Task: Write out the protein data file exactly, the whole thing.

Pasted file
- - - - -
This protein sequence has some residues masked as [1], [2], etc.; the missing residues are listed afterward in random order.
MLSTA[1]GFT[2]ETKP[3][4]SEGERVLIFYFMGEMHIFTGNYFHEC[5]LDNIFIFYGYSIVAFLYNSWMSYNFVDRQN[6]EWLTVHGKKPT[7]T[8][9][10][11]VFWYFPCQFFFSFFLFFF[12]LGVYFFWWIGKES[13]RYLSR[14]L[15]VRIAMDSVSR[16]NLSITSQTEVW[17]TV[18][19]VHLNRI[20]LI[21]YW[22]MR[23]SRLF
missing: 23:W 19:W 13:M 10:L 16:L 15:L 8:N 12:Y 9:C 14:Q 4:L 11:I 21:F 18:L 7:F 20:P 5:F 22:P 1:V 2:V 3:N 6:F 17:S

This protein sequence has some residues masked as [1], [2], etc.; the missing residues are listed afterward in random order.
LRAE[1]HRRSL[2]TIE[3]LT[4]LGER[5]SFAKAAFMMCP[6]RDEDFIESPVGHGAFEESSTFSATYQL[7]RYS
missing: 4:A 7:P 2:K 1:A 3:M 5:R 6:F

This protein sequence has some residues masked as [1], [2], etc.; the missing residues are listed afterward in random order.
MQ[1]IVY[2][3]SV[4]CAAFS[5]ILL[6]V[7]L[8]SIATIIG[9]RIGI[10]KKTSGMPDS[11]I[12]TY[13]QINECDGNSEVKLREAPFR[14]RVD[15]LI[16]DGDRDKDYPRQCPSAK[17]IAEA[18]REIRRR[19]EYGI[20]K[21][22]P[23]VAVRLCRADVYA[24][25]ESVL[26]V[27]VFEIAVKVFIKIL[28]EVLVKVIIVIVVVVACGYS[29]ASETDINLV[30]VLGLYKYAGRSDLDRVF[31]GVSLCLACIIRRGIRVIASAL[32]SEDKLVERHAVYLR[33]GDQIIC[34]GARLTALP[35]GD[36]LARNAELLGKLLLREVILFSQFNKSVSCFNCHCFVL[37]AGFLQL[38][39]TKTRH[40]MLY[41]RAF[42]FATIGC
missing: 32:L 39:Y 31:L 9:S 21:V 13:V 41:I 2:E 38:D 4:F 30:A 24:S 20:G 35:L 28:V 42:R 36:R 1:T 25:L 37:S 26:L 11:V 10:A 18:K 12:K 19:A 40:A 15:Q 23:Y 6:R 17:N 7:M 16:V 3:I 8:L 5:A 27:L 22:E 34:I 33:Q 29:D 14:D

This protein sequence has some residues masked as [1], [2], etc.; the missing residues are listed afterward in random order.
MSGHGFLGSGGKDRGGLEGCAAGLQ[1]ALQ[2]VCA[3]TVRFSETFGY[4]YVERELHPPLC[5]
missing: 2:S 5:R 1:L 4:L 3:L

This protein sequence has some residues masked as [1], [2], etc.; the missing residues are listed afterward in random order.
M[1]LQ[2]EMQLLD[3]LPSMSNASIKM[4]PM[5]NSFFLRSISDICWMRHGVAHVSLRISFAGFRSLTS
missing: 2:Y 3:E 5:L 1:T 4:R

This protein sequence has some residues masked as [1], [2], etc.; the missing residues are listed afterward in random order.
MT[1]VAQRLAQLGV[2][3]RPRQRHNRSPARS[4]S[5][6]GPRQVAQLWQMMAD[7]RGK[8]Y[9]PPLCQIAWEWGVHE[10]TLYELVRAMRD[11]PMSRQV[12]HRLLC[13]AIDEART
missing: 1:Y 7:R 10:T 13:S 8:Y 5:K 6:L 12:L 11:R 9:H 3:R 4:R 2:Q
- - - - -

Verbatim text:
This protein sequence has some residues masked as [1], [2], etc.; the missing residues are listed afterward in random order.
MLSTA[1]GFT[2]ETKP[3][4]SEGERVLIFYFMGEMHIFTGNYFHEC[5]LDNIFIFYGYSIVAFLYNSWMSYNFVDRQN[6]EWLTVHGKKPT[7]T[8][9][10][11]VFWYFPCQFFFSFFLFFF[12]LGVYFFWWIGKES[13]RYLSR[14]L[15]VRIAMDSVSR[16]NLSITSQTEVW[17]TV[18][19]VHLNRI[20]LI[21]YW[22]MR[23]SRLF
missing: 23:W 19:W 13:M 10:L 16:L 15:L 8:N 12:Y 9:C 14:Q 4:L 11:I 21:F 18:L 7:F 20:P 5:F 22:P 1:V 2:V 3:N 6:F 17:S

This protein sequence has some residues masked as [1], [2], etc.; the missing residues are listed afterward in random order.
LRAE[1]HRRSL[2]TIE[3]LT[4]LGER[5]SFAKAAFMMCP[6]RDEDFIESPVGHGAFEESSTFSATYQL[7]RYS
missing: 4:A 7:P 2:K 1:A 3:M 5:R 6:F

This protein sequence has some residues masked as [1], [2], etc.; the missing residues are listed afterward in random order.
MQ[1]IVY[2][3]SV[4]CAAFS[5]ILL[6]V[7]L[8]SIATIIG[9]RIGI[10]KKTSGMPDS[11]I[12]TY[13]QINECDGNSEVKLREAPFR[14]RVD[15]LI[16]DGDRDKDYPRQCPSAK[17]IAEA[18]REIRRR[19]EYGI[20]K[21][22]P[23]VAVRLCRADVYA[24][25]ESVL[26]V[27]VFEIAVKVFIKIL[28]EVLVKVIIVIVVVVACGYS[29]ASETDINLV[30]VLGLYKYAGRSDLDRVF[31]GVSLCLACIIRRGIRVIASAL[32]SEDKLVERHAVYLR[33]GDQIIC[34]GARLTALP[35]GD[36]LARNAELLGKLLLREVILFSQFNKSVSCFNCHCFVL[37]AGFLQL[38][39]TKTRH[40]MLY[41]RAF[42]FATIGC
missing: 32:L 39:Y 31:L 9:S 21:V 13:V 41:I 2:E 38:D 4:F 30:A 24:S 20:G 35:L 28:V 42:R 36:R 1:T 25:L 37:S 26:L 11:V 10:A 18:K 12:K 19:A 40:A 15:Q 23:Y 6:R 17:N 7:M 16:V 3:I 8:L 5:A 27:L 22:E 34:I 33:Q 29:D 14:D

This protein sequence has some residues masked as [1], [2], etc.; the missing residues are listed afterward in random order.
MSGHGFLGSGGKDRGGLEGCAAGLQ[1]ALQ[2]VCA[3]TVRFSETFGY[4]YVERELHPPLC[5]
missing: 2:S 5:R 1:L 4:L 3:L

This protein sequence has some residues masked as [1], [2], etc.; the missing residues are listed afterward in random order.
M[1]LQ[2]EMQLLD[3]LPSMSNASIKM[4]PM[5]NSFFLRSISDICWMRHGVAHVSLRISFAGFRSLTS
missing: 2:Y 3:E 5:L 1:T 4:R

This protein sequence has some residues masked as [1], [2], etc.; the missing residues are listed afterward in random order.
MT[1]VAQRLAQLGV[2][3]RPRQRHNRSPARS[4]S[5][6]GPRQVAQLWQMMAD[7]RGK[8]Y[9]PPLCQIAWEWGVHE[10]TLYELVRAMRD[11]PMSRQV[12]HRLLC[13]AIDEART
missing: 1:Y 7:R 10:T 13:S 8:Y 5:K 6:L 12:L 11:R 9:H 3:R 4:R 2:Q